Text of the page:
colour temperature chartHuman eyes are far more sophisticated than video cameras. When you look at a white T-shirt outdoors, it looks white. In an office lit with fluorescent tubes, it still looks white. Even in your living room at night, it looks white. This is because your eye and brain will adjust for the changes in white colour temperature.

On the other hand, if a camera set for use indoors videos the T-shirt outdoors, it will look light blue. In an office the T-shirt will look light green. If the camera is set outdoors - a video of a white T-shirt under a regular living room light will look orange.

Cameras need to change their "white balance" depending on the type of light they are shooting in order for white to look truely white. What we are doing here is adjusting the combinations of red and blue in relationship with green signals coming from the camera sensor. The unit "K" is for temperature Kelvin.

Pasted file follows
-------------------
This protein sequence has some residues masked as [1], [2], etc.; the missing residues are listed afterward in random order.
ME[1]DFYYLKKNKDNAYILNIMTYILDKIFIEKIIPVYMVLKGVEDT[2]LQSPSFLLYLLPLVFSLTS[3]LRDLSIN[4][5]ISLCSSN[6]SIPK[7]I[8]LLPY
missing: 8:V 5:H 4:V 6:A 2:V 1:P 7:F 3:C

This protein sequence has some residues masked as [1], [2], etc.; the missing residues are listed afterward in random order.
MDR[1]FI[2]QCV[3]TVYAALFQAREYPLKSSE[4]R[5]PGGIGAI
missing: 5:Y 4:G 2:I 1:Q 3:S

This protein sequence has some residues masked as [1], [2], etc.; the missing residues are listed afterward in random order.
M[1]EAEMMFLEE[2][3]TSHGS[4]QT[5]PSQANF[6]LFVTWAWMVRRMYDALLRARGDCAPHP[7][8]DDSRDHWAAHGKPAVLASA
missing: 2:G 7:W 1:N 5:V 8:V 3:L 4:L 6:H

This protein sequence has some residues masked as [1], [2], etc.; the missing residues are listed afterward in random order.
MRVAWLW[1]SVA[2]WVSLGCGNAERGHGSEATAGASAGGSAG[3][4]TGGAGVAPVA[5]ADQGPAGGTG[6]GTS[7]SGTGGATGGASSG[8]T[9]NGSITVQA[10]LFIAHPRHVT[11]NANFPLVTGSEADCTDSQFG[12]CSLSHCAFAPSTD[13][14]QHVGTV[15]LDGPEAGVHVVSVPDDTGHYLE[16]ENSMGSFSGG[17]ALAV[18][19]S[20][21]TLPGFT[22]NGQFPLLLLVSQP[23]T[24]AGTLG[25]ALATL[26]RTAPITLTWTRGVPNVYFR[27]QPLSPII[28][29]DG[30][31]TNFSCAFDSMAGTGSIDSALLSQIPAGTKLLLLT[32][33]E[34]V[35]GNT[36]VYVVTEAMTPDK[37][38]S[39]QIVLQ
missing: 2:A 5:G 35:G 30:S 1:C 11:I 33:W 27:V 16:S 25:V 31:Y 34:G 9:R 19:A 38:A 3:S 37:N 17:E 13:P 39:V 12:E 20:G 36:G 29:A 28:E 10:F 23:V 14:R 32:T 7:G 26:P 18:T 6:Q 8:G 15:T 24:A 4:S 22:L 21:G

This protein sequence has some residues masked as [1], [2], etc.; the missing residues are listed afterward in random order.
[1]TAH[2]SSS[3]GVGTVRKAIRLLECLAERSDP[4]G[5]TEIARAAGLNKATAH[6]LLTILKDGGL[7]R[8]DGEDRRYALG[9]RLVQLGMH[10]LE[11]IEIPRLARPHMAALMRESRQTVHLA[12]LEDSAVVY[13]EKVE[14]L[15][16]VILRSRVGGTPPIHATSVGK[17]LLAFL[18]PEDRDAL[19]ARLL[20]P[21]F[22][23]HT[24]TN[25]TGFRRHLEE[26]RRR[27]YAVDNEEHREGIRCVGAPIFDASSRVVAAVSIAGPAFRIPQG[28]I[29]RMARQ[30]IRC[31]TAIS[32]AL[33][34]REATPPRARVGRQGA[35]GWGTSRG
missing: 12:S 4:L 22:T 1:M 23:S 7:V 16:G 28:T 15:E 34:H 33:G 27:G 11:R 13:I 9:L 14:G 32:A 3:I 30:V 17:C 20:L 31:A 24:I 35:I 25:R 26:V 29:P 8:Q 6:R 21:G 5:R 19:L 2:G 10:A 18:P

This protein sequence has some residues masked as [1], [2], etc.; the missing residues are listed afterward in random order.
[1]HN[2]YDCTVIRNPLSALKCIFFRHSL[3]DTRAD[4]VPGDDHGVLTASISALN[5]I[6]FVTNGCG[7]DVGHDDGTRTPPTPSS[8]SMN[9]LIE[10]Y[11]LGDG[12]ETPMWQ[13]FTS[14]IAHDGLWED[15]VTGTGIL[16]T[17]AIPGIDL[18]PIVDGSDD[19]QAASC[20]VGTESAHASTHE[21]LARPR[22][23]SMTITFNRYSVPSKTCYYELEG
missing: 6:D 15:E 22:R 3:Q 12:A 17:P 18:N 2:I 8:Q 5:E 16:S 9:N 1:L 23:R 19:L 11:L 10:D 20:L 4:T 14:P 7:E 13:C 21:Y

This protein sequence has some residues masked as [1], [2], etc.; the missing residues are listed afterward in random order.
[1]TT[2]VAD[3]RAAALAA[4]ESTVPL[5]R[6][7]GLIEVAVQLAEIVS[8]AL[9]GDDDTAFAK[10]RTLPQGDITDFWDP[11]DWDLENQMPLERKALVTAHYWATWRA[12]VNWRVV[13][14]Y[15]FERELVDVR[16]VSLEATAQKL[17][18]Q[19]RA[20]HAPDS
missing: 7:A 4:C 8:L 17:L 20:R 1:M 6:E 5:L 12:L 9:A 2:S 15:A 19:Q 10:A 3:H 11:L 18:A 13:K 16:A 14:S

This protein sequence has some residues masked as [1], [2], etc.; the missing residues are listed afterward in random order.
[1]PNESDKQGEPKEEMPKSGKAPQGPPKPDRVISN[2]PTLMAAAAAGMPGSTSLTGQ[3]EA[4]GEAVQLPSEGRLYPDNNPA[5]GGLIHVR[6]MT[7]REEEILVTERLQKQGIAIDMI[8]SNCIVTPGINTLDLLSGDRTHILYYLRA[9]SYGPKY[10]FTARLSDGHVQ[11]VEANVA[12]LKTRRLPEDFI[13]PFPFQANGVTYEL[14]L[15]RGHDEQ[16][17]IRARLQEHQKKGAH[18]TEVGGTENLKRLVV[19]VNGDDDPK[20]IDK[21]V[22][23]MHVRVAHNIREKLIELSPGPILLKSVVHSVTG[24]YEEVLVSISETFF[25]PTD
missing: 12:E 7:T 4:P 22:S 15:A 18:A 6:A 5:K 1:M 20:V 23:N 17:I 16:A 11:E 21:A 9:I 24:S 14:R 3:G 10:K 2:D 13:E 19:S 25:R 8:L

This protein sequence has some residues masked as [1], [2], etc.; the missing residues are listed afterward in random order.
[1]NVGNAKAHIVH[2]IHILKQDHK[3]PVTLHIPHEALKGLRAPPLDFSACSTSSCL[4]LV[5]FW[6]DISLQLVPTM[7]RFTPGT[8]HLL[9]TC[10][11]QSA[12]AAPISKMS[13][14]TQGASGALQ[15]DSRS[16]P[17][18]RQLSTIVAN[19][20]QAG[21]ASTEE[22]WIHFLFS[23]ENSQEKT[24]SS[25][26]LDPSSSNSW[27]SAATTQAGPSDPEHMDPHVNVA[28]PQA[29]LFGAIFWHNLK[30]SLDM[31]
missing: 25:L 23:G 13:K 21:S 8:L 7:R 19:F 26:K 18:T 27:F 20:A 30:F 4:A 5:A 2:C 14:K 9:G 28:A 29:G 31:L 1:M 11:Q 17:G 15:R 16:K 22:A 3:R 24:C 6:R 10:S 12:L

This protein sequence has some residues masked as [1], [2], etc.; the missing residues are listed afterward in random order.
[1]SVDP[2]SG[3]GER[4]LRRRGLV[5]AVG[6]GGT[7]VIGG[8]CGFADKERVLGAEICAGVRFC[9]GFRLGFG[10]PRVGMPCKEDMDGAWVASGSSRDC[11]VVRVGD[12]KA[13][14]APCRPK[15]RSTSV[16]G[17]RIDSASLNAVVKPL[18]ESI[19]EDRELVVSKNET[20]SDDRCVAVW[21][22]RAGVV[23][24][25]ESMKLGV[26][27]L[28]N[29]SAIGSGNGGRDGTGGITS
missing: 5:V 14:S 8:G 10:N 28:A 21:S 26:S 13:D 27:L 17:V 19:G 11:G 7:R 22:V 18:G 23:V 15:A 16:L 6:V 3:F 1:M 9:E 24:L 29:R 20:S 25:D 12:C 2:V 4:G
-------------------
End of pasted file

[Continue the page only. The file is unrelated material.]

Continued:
• Outdoor light, usually referred to as daylight, ranges from 4500K to 6200K with the average being 5600K (however, on clear blue days, the color temperature could be as high as 12,000K.)
  • Indoor incandescent light, like that of the old glowing wire light globes, usually lies in the 2800K to 3400K range with the average being 3200K.
  • Indoor fluorescent lights range between 4000K and 7000K with the average being 4300K.
  • LED white lights can often 6000K. You would set your white balance to be 6000K to get the correct colour balance.

It can be quite confusing when there are a mix of light sources - as the white balance can change depending on the position of the subject in the shot. This is when we would use light gels to match all the light sources.

A CTB gel (Colour Temperature Blue) is a light blue gel which woudl be placed on Incandesecent lights to emulate daylight.

A CTO gel (Colour Temperature Organge) is an organge gel used to make windows light (at 5600K) look similar to a lamp light (3200K).